the situation is further complicated by two major tendencies in people: goal-oriented vs. process-oriented. this is well demonstrated by a "bus" metaphor: some people prefer a charter bus that takes the fastest available route, so they arrive at the destination faster, and they aren't too concerned with how nice the trip is; others want to ride the double-decker with a tour guide, through a scenic part of town, since they are in no particular hurry and want to enjoy the experience. generally, individuals tend to have one of these tendencies as a dominant.

    the final equation is not as simple as Web 2.0 and Becker postulate. the methods put forward are useful within certain contexts, much like Newtonian physics and the theory of relativity. perhaps Asimov's advanced social calculus will emerge in due time, but what we have here now is certainly not the final word, nor is it adequate to modeling anything more than some fairly narrowly defined situations.

  9. Mike Moyle

    Score: Web 2, Kismet 0

    The main problem that I see from the Web 2.Overhype is that it seems to be based on a compulsive urge to take randomness, luck, kismet, and all of those other "messy" aspects out of life. (I think that this urge to excise the messy aspects from life is the reason that the Web 2.0 people tout "mashups" as art, rather than learning to paint or sculpt, say - it doesn't require learning how to peacefully co-exist with a medium that has its own characteristics and needs to be manipulated within those constraints in order to work. But that's a rant for another time.)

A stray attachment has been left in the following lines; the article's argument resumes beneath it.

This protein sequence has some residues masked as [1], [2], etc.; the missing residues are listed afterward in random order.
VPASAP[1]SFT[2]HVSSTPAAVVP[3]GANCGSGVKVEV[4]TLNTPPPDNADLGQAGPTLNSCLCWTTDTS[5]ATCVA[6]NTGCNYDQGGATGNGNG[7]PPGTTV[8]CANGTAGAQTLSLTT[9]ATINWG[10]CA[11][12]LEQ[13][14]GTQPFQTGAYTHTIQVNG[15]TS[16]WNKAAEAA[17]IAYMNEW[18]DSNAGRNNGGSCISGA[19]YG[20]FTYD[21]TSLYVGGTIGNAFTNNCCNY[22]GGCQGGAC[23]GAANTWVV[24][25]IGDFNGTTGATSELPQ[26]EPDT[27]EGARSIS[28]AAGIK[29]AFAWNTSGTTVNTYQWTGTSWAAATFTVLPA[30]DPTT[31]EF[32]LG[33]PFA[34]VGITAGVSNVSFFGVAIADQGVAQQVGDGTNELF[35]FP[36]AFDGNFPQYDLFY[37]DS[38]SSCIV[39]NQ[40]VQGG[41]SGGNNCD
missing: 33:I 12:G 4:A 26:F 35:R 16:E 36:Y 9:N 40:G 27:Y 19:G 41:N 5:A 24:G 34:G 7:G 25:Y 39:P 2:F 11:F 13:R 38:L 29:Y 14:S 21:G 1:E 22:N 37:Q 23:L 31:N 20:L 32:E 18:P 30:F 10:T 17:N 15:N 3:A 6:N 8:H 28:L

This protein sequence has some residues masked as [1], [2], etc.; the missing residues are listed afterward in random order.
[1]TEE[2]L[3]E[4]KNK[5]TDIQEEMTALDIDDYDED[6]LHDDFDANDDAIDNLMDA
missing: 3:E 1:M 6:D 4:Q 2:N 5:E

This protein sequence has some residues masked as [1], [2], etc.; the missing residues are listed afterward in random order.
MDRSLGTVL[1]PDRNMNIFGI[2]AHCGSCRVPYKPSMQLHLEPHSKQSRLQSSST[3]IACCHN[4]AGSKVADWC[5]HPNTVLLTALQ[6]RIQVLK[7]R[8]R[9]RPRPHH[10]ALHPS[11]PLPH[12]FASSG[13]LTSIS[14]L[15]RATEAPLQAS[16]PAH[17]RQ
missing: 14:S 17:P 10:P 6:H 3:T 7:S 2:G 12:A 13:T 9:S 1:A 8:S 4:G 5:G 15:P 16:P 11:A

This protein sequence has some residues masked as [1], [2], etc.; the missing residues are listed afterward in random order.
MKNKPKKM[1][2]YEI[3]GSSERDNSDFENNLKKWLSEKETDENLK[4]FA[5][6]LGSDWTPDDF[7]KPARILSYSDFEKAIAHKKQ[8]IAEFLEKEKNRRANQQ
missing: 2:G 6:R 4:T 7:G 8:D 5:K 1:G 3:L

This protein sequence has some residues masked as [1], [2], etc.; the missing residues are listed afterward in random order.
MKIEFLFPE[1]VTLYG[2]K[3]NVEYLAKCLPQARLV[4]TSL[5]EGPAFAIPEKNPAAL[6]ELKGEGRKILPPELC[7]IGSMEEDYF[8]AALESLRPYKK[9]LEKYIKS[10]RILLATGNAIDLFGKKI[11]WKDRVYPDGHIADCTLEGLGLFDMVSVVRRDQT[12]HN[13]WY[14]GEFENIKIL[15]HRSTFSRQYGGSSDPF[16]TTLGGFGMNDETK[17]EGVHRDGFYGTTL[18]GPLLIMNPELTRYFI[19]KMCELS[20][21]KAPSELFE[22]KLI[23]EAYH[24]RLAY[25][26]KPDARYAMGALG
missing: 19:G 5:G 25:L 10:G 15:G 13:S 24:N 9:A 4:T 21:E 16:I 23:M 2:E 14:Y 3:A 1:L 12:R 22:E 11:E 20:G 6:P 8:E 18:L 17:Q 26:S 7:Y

Take Amazon, for example: If I'm looking for a book on, say, Arthurian literature, I type inm my search terms and up comes a list of books on the subject. I click on one and I get info about that book and other books that I might also be intersted in (tm).

    Fair enough... it's efficient, give it that.

    Now, let's go to my public library and make the same search: I go to the terminals (since they got rid of the wonderful sensual experience of diving into those wood-and-wax-smelling oak drawers full of file cards... but that's ANOTHER rant for another time!)... so I go to the terminals and pull up a list of books that might be what I want. I take my list of titles and Dewey decimal numbers and head into the stacks. I find those books and, flipping through them, I find the ones that actually are useful to me. But in the meantime, while walking down the aisle to find those books, I've found two books of British archaeology and one on the history of post-Roman Britain and France that puts the Arthurian legends into historical context. ...And Suetonius' "The Twelve Caesars", and Pellegrino's book on Biblical archaeology, which are unrelated to what I originally went in for, but are fascinating reads in their own right, and which I never would have picked up on if I hadn't gone down that aisle, scanning the shelves for the stuff that I originally went in for.

    Efficient...? Hell, no - but ultimately more satisfying to me.

    There are stores that I go into when I'm looking for a specific item, and there are stores that I go into when I'm looking to see what will present itself to me that I never knew I needed and can't live without (thank you, Archie McPhee, for that phrase!).

    Until Web 2.0 can provide me that level of useful inefficiency it will not fully meet my hunting/gathering needs.

  10. Daniel Ballado-Torres